The Stone Age Plague: 1000 years of Persistence in Eurasia
Aida Andrades Valtueña,
Felix M. Key,
Maria A. Spyrou,
Kirsten I. Bos,
Philipp W. Stockhammer,
Posted 15 Dec 2016
bioRxiv DOI: 10.1101/094243 (published DOI: 10.1016/j.cub.2017.10.025)
Posted 15 Dec 2016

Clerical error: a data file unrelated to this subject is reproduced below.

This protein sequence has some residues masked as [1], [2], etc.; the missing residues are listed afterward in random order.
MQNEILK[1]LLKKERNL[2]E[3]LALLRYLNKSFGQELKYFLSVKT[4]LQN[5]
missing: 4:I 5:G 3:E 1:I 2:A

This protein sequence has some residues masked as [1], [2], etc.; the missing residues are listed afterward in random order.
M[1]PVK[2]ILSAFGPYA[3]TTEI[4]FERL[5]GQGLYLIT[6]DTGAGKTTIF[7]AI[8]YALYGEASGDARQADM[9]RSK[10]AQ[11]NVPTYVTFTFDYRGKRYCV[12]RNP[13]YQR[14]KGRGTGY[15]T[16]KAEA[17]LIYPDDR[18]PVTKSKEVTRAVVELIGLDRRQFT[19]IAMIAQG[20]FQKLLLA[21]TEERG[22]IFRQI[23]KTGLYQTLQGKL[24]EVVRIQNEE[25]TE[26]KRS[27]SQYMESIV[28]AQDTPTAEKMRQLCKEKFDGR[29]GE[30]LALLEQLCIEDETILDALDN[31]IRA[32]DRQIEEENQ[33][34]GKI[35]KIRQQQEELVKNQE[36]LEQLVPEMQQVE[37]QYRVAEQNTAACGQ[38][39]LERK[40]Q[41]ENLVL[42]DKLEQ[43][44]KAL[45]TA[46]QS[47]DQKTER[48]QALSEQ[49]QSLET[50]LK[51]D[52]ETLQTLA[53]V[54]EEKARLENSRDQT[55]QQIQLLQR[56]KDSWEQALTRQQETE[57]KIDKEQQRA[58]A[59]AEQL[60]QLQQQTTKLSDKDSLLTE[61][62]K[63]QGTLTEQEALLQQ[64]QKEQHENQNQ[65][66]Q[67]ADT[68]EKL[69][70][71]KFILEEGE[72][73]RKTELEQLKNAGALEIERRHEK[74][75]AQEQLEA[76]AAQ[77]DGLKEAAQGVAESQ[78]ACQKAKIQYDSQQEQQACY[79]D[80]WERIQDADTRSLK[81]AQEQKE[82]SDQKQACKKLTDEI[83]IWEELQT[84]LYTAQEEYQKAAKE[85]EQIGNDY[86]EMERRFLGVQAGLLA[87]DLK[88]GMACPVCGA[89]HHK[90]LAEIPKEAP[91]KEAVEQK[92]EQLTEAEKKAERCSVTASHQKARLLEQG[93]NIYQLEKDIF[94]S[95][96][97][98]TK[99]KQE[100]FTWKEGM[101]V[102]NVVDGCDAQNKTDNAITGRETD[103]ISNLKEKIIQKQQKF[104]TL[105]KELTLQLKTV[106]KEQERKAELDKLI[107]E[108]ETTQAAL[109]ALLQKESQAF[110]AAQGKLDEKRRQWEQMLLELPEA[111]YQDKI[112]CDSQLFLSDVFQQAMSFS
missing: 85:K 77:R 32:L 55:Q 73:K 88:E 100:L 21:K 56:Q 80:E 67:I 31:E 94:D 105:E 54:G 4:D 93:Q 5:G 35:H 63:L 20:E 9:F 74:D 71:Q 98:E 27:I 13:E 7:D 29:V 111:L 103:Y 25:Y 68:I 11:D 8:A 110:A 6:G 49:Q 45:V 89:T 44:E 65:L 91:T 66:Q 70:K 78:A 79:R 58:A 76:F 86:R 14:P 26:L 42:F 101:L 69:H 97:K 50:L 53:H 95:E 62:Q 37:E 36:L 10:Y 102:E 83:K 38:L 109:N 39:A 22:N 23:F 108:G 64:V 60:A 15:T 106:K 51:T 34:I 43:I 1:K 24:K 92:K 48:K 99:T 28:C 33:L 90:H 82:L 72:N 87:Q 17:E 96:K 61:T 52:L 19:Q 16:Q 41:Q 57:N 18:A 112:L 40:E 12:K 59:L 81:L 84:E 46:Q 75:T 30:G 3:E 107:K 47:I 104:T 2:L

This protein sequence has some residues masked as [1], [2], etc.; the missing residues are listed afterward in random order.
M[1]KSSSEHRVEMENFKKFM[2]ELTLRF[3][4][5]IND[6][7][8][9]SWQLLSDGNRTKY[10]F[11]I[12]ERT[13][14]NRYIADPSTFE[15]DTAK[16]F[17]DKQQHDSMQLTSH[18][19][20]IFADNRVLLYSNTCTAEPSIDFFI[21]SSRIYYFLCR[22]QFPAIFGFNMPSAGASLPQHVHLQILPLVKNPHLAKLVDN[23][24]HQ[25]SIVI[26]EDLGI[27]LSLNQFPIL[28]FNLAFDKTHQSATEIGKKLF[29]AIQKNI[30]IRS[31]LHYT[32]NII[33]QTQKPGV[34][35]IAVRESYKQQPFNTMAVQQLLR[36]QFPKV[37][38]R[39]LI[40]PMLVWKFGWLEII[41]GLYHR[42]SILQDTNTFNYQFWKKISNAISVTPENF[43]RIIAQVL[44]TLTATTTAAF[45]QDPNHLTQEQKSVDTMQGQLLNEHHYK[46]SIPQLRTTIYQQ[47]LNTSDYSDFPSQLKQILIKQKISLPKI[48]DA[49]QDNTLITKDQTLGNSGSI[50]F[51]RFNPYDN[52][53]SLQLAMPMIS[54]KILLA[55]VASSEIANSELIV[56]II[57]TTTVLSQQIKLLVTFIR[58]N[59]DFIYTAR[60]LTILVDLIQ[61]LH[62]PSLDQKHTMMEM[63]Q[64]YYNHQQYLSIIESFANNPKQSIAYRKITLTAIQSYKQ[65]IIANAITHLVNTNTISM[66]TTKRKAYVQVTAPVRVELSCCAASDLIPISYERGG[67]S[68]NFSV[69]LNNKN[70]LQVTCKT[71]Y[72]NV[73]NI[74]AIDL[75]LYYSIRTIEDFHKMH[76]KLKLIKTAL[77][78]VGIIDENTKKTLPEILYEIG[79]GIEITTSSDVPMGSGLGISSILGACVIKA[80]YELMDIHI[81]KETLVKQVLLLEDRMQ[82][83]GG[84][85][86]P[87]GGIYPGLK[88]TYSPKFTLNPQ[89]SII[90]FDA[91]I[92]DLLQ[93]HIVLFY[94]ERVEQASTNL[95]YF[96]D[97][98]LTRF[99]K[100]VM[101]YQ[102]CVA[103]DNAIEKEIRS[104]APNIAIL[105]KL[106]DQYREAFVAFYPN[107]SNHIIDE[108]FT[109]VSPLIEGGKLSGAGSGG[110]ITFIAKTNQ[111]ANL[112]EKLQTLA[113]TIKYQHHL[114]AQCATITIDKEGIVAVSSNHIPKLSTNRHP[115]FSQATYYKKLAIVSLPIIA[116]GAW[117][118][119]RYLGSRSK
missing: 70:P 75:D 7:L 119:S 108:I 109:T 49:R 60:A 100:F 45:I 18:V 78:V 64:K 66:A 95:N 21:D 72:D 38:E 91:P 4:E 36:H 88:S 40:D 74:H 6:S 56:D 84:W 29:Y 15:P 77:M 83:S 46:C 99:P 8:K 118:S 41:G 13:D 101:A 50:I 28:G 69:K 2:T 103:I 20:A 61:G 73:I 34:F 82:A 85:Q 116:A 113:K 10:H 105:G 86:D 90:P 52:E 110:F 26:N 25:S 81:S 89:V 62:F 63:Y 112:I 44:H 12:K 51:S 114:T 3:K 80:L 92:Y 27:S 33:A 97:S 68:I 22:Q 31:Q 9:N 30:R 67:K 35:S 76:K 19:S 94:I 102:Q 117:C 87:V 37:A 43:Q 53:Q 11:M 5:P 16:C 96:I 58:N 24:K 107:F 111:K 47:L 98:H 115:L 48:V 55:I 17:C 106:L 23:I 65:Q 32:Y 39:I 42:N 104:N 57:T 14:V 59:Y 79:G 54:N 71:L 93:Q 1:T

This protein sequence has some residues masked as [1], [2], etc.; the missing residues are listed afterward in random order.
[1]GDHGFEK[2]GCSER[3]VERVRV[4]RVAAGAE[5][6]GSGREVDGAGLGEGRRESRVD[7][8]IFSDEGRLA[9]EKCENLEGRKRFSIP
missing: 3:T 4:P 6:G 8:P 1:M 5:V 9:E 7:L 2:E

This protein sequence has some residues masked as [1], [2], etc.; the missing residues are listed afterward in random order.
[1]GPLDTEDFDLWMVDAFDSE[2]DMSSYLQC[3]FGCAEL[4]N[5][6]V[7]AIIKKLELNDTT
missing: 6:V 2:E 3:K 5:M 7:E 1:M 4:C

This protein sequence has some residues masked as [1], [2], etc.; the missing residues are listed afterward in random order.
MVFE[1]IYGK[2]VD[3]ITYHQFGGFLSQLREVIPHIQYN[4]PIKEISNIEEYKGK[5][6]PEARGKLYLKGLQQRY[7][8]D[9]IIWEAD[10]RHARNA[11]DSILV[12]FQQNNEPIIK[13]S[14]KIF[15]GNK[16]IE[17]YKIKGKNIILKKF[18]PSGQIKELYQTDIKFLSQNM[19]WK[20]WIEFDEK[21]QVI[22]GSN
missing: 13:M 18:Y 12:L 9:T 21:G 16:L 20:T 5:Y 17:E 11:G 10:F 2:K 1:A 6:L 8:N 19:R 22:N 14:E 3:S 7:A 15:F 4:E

Molecular signatures of Yersinia pestis were recently identified in prehistoric Eurasian individuals, thus suggesting Y. pestis caused some form of disease in humans prior to the first historically documented pandemic. Here, we present six new Y. pestis genomes spanning from the European Late Neolithic to the Bronze Age (LNBA) dating from 4,800 to 3,700 BP. We show that all currently investigated LNBA strains form a single genetic clade in the Y. pestis phylogeny that appears to be extinct. Interpreting our data within the context of recent ancient human genomic evidence, which suggests an increase in human mobility during the LNBA, we propose a possible scenario for the spread of Y. pestis during the LNBA: Y. pestis may have entered Europe from Central Eurasia during an expansion of steppe people, persisted within Europe until the mid Bronze Age, and moved back towards Central Eurasia in parallel with subsequent human population movements.
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